For secular France, a rift widens

Muslims: Measures intended to encourage assimilation backfire, strengthening the need for many to embrace an Islamic identity.

March 07, 2004|By Todd Richissin | Todd Richissin,SUN FOREIGN STAFF

PARIS - Mahmoud Bourassi speaks softly about tolerance here, about the need for his country to respect his religion and for people of his faith to remember that beyond being Muslim they are also French.

To many of his countrymen, though, Bourassi is someone they should fear. They see him as a terrorist in the making, if not a terrorist already, a young man moving toward a brand of religious extremism responsible for everything from the sexual mutilation of thousands of French Muslim girls to deadly attacks on Western targets around the world.

Their evidence: his age and his attention to Islam. He is 28. He prays five times a day. He does not drink alcohol. He is mildly political. His mother covers her head with a scarf.

"There is no conflict in being French and Muslim at the same time, in my view," Bourassi said. "I'm French in my way of speaking, in my sense of humor, and I look at the world through French eyes.

"But a lot of French don't want to see me as French. They want me invisible, and if they see me as Muslim, they associate that with violence, terrorism and hate."

The government and Muslim leaders agree on at least one thing: The number of real fundamentalists is growing.

"There is no question, fundamentalism is growing everywhere, and, of course, we see it more and more in France," says Jacqueline Costa-Lascoux, a researcher at the prestigious Institute of Political Science and a Paris immigration attorney who advises the government on how to integrate Muslims into French society.

"All of this can lead to violence," she says. "It already has."

In her view, and that of the government, the threat of violence born of religious extremism is here, now, and growing - in the Muslim ghettos that ring Paris and Lyon, in the underground mosques within walking distance of the Louvre.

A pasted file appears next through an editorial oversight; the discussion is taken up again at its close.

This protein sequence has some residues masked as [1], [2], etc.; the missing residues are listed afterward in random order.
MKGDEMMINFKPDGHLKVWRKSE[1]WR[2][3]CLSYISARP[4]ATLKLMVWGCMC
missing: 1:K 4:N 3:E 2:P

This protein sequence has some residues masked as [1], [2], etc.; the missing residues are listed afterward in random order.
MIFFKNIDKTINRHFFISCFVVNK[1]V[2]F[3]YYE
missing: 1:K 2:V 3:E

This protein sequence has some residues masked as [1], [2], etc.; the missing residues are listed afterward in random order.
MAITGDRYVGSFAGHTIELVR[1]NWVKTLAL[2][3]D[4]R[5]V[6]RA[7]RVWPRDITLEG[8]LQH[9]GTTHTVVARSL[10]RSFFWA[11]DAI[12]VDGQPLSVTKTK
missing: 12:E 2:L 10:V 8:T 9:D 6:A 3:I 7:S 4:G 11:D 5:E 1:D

France is home to about 5 million Muslims - 8 percent of the population - and their numbers are increasing quickly. People such as Bourassi are being tarred as potential terrorists, and more young Muslim men, increasingly feeling isolated, are in turn listening to prayer leaders who talk of the evils of the West.

As one way to protect itself against religious extremism, the French government is clamping down on religious symbolism. This month the French parliament approved a ban on head scarves in public schools; its passage into law is expected this spring.

The logic of the legislation works like this: For a Muslim to become a religious extremist is to first embrace Muslim symbols - head scarves for women, beards for men.

Eliminating as many of those symbols as possible, the logic continues, removes this step to extremism.

"France cannot be a playground for fundamentalism, and that's the direction it's heading," says Herve Mariton, a member of parliament who served on a committee that created the head scarf ban. "We are drawing a line to protect French society, to prevent this move toward extremism."

But the legislation has backfired.

Tensions between Muslims and non-Muslims - and between Muslims divided by the ban - have increased in a country where integration has been a problem since the influx of North Africans began in the 1950s. Thousands of Muslims - most of them young and many who kept their religion in their homes and mosques, just as the French government preferred it - have taken to the street in protests and have, for the first time, found themselves politically aligned with true extremists.

So high have the tensions risen in France, historically the most adamantly secular country in Europe, that Bourassi is seen as a threat even by people such as Dali Boubakeur, rector of the Paris Mosque, the city's largest.

A Muslim in France becomes political only because he wants to inflict his religious views on others, Boubakeur says, a move, in the rector's assessment, toward radicalism.

"The division between the moderates and the fundamentalists is growing, without question, and it's making life more dangerous," Boubakeur says. "These fundamentalists prey on the young, and as the young are sucked in, sooner or later they're asked to fight."

"The demonstrators? Fundamentalists."

Said Mahmoud Bourassi, less than a week after protesting against the head scarf ban: "Our challenge, what I am trying to do, is to preserve our faith and practices in a society that doesn't have our references.

"We've almost become resigned to this bad image and we need to change that - but without becoming less-good Muslims."

Failed integration

The town of Bondy, a suburb north of Paris, is dominated by public housing apartment buildings, some of them 14 stories tall, clustered on lots that are mostly concrete and hardened mud.

Bourassi lives here with his mother, father and younger sister, in a well-kept but decidedly utilitarian apartment, with a stairwell that appears not to have been painted in years. It's across the street from a similar building with trash out front, where a basement is used as a prayer room for Muslims in the neighborhood.

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